Sunday, 7 July 2019

Patternmaking - Collar w Stand - Cert 3, TAFE

This technique is courtesy of Alex Krambousanos, TAFE teacher.

Technique:

Stand

  1. Draw vertical and horizontal guidelines to line the stand along. The stand will be drawn in the lowermost angle
  2. Measure half the finished neckline, front and back, including the neck edge of the placket eg 19cm
  3. Measure the back neckline (identifies the shoulder point) eg 8cm
  4. From the CB, along the horizontal guideline, measure out to the shoulder point (8cm), mark, then to the end of the neckline (19cm), mark.
  5. At 3cm up the vertical guideline (=CB), measure out to the shoulder point (8cm).
  6. The stand 'rise' (from the lower stand point) is 1.5cm (looser) - 3cm (tighter) above the 19cm mark. Use a French Curve to join the shoulder point to the rise point.
  7. Trace the shoulder, neckline and top 5cm or so of the front placket. Line the first 1 - 2cm of the tracing neckline/placket point up with the first 1 - 2cm of the lower stand point. Extend the line of the top 5cm or so of the front placket by 3cm = the angled side of the stand.
  8. Draw in the top curve of the stand (= the same as the lower curve).
  9. Add a 1.5cm extension to the side end of the stand if a button extension is needed.

Upper Collar

  1. Trace the upper curve of the stand, flip it over and trace to get the opposite curve (= lower curve of the collar). Line the outer points up together with the inner point on the vertical guideline 1.5cm above the stand.
  2. Mark in the shoulder point. Draw in the collar upper curve 3.5cm above the lower curve (= CB), and a straight line to the shoulder point (eg 8cm)
  3. The rest of the collar upper curve is 'designers choice' - as big or wide as you like.
  4. To check how the whole thing will look together, trace the collar and the flip it down, matching it to the upper curve of the stand. This will give you the look of the stand and how long/wide the collar is in comparison to the CF.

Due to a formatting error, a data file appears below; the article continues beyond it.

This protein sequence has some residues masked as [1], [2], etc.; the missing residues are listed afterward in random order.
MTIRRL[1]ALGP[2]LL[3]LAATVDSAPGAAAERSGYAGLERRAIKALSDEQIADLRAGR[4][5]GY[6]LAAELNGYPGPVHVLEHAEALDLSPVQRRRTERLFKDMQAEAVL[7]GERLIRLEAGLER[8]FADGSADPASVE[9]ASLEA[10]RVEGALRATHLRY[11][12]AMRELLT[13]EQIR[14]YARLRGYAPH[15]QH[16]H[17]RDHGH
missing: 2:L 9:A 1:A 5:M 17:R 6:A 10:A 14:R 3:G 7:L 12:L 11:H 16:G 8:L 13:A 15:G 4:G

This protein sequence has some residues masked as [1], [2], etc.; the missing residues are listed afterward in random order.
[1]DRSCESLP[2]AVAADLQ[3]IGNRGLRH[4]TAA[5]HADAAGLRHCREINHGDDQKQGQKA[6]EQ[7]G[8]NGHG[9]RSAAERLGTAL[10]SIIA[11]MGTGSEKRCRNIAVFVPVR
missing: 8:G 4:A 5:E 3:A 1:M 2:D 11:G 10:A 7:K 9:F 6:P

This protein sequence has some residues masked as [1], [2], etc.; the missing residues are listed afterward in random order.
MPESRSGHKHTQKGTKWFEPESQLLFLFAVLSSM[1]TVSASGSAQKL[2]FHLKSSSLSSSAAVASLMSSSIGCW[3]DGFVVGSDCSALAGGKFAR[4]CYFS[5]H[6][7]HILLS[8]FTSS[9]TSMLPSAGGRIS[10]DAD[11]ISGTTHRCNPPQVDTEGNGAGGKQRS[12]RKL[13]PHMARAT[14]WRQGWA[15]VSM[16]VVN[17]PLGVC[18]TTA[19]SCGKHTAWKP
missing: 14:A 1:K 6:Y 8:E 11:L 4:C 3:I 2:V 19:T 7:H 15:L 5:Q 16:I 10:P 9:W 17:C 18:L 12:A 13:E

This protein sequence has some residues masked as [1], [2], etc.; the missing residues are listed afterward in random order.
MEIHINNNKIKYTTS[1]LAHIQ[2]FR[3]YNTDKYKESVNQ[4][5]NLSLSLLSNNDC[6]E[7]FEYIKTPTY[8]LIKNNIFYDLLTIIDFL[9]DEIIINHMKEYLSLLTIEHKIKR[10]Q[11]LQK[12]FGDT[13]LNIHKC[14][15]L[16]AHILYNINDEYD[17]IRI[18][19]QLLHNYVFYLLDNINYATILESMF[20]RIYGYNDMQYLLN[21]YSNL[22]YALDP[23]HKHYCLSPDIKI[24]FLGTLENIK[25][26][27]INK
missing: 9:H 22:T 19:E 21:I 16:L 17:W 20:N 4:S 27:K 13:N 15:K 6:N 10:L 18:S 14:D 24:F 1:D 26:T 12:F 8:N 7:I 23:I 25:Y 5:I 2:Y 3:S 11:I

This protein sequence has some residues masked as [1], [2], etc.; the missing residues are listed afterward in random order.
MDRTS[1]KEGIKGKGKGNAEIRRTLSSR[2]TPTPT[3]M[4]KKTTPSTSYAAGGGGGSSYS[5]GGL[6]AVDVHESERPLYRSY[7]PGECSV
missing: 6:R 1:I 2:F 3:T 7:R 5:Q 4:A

Friday, 21 June 2019

Sandwich Collar (1-piece collar) - Cert 3, TAFe

This technique is courtesy of Alex Krambousanos, TAFE teacher. In this method, a 1-piece collar is sandwiched between the garment and the facing.

Technique:

1.    Prepare the Garment and Facings:

·      Sew the back and front shoulders of the garment, RS together, in a 1.5cm seam and overlock.
·      Sew the back and front facings, RS together, in a 1.5cm seam and overlock.
·      Press all seams to the back/back facing
·      Overlock the lower edges of the facings.

2.    Prepare the Collar

·      Sew the two collar pieces together, RS together, on all 3 sides (not the neck edge)
·      Understitch and bag out. Press, rolling the understitching underneath.
·      Match and check evenness of collar lengths.
·      Do not trim the uneven neckline edge.

3.    Putting it All Together.

·      Staystitch the neck edge of the collar at less than 0.6cm.
·      Clip centres of collar, back of garment and back facing.
·      With RS of garment up and RS of collar up, pin the CBs together then match shoulders to collar notches and CF notches to collar points. The distance between CF line on garment and the collar must be exactly even on both sides.
·      With collar underneath, stitch 0.6cm seam, easing in and with no puckers.
·      Pin the facing to the collar/garment, matching shoulders and sandwiching the collar in between.
·      With the facing underneath, stitch just inside the previous stitching line to hide it. Make no tucks.
·      Understitch the seam allowance to the facing, between the shoulder seams.



Saturday, 15 June 2019

Two Piece Collar (Collar with Stand)

This technique is courtesy of Alex Krambousanos, TAFE teacher. In this method, 1 x stand and 1 x collar piece are interfaced. The stand is always <4cm wide (unless a design feature), All stand and collar seams are 0.6cm but the shirt neckline seam is 1cm..

Technique:

1.    Preparing the Stand: